The need to believe, once detached from all rational hope, becomes a dangerous breeding ground for many vicious and growth-stunting spiritual traps: confirmation bias, idolatry, paranoia, moral compromise, intellectual dependency — and ultimately cynicism, nihilism, and despair, as the disparity between what one needs to believe and what one increasingly realizes will never materialize becomes overwhelmingly obvious.
Here is the solution to this danger: Let go of the insupportable belief. Recognize that this “needed” belief, however subjectively powerful it may have seemed, was no true need at all, for no falsehood can be genuinely necessary. Such a false belief was merely the residue of long-established mental habit or emotional vulnerability.
For many years, some of us — “we happy few,” as we once imagined ourselves — clung to the vague sense that we were engaged in an uphill but viable battle to revive the idea of freedom, to stall or even somewhat reverse the progressive tide, while reinvigorating the intellectual base and spiritual institutions that would eventually restore the practical structures of limited republicanism. We further believed, or at least hoped, that in this effort we were struggling alongside a sizeable minority of likeminded men and women who would carry on the fight in their own corners of the universe, such that together we formed a kind of global guerrilla force for preserving the concepts and attitudes of individual liberty.
The past several years, at an ever-accelerating rate, have exposed those beliefs, somewhat cruelly, as having been utterly unfounded. We were in truth far fewer than we imagined or hoped — almost infinitely fewer, as it turns out. And most of those we had vaguely assumed were our allies have proved not merely to be unequal to the challenge, but rather to be the blandest and most spineless of milquetoast followers and obedient tribal sheep. The vast majority of the numbers we thought we sort of had “on our side” have collectively confronted us, over these past several years, like the pod people in The Invasion of the Body Snatchers, nothing but shells of the men and women we thought we knew. “Join us, we’re all happy,” they have said to us, as we stared in a combination of shock and terror — shock at how easily they gave up their souls, and terror at the awareness of just how thoroughly alone we now are — how alone we always were, in fact, contrary to our long-cherished imaginations.
The shock and terror, then — along with the subsequent sense of despair — were largely the result not of any sudden change in our fortune, but rather of our sudden awareness of the reality of our fortune.
The shock dissipates as soon as one comes to terms with the fact that all that has really changed is one’s perception of the situation, and that the change is from a false perception to a true one. Seen in this light, the new condition may be understood as a pure positive for the soul, since understanding, to the extent we are capable of it, is always superior and preferable to ignorance. As for the terror, that too is mostly a product of our subjective apprehension of the situation, specifically the sudden awareness of a fundamental conflict between the reality we now see and the belief we had hitherto experienced as a basic spiritual need. The solution to this fear, then, and the path to a much firmer ground of confidence and fortitude, is simply to accept the falsehood of our former belief, which in turn means accepting that what had previously seemed necessary to our life, and to the sustenance of our will to carry on, was not necessary at all — or was perhaps necessary at one time, but only as a transitional step on the road to a clearer knowledge of our true situation. Having achieved that truer picture at last, we may do what every human being willing and able to grow will and must do, namely let go of the revealed falsehood and all its implications. This is the real testing ground and proof of the profoundest meaning in those words we are so often inclined to recite without any depth or sincerity: “The truth shall set you free.”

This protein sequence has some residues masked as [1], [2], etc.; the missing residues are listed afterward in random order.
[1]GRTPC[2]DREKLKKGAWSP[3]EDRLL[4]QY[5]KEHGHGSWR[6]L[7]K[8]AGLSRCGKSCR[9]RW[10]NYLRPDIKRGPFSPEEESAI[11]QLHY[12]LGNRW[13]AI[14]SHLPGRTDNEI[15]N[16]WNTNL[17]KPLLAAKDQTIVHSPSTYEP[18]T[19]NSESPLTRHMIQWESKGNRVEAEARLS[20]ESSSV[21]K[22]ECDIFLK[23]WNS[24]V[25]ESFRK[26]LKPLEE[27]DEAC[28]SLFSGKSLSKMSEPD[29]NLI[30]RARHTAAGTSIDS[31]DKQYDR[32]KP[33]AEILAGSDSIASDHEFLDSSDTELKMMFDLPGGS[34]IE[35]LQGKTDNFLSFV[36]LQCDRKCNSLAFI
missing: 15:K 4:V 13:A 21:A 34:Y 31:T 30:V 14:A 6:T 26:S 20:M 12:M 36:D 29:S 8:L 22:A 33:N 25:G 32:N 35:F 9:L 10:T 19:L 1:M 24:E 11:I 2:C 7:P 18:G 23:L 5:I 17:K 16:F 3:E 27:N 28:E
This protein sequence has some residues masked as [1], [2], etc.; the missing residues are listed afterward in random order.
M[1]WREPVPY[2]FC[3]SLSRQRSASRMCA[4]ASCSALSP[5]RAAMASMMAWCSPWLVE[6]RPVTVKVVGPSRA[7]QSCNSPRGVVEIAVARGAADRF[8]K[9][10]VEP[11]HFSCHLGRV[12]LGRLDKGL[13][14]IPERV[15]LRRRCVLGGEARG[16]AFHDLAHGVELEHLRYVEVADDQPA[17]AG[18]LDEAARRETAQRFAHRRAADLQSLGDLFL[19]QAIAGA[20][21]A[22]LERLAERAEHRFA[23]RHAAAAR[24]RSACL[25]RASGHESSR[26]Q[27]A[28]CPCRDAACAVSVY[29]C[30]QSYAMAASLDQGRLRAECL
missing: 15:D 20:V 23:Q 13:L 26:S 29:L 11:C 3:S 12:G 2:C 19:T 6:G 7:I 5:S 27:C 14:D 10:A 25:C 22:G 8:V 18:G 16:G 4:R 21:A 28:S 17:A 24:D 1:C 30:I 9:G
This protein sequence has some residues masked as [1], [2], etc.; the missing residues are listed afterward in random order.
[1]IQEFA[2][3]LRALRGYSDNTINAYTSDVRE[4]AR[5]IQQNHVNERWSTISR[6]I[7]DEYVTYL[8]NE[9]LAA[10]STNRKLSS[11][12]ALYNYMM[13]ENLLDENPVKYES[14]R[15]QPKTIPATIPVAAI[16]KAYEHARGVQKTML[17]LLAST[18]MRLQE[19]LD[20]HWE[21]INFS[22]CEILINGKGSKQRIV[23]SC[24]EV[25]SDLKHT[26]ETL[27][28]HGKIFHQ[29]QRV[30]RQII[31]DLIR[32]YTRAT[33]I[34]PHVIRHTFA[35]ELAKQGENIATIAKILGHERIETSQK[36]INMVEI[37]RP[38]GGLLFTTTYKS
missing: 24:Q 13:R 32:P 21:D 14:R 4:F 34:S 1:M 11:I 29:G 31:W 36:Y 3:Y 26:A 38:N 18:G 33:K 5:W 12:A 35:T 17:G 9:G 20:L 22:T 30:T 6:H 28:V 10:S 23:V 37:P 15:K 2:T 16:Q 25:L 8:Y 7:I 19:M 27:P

Here you are, then: You do not live in a free society. You will not live in a free society for a single day of the rest of your earthly life. You are now living in a society that has utterly and voluntarily submitted to the intellectual and moral premises of totalitarianism, and — if it has not done so already — will gradually succumb to the practical mechanisms of totalitarianism as well, as surely as the sun will set. You will be very fortunate indeed if you meet, or otherwise locate, a handful of your contemporaries on this planet who share your awareness of what has been lost (and will not soon be recovered), let alone feel as deeply as you do what this loss means, and how reprehensible is a human world that would forsake its essence this way in the name of nothing more noble than a vulgar desire for the emptiest physical pleasure and the most superficial physical safety.
When you see and feel what you have achieved, and what you stand to gain, from sincerely accepting and embracing the truths stated above — when you come to terms with the meaning of the disparity between your true predicament and the beliefs you formerly wished to cling to, particularly regarding the real number of your spiritual kin — you will see that, far from being a cause for despair, these truths are your path to the only level of freedom that is still possible among us. This, however, is the realm of ultimate freedom, residing above any practical tyranny, any corruptible nation, or any transient age. In understanding, and in understanding alone, you, along with the very few others whose souls are still aligned with yours in their will to embrace even the hardest truths for a temporal being, may be truly and incorruptibly free.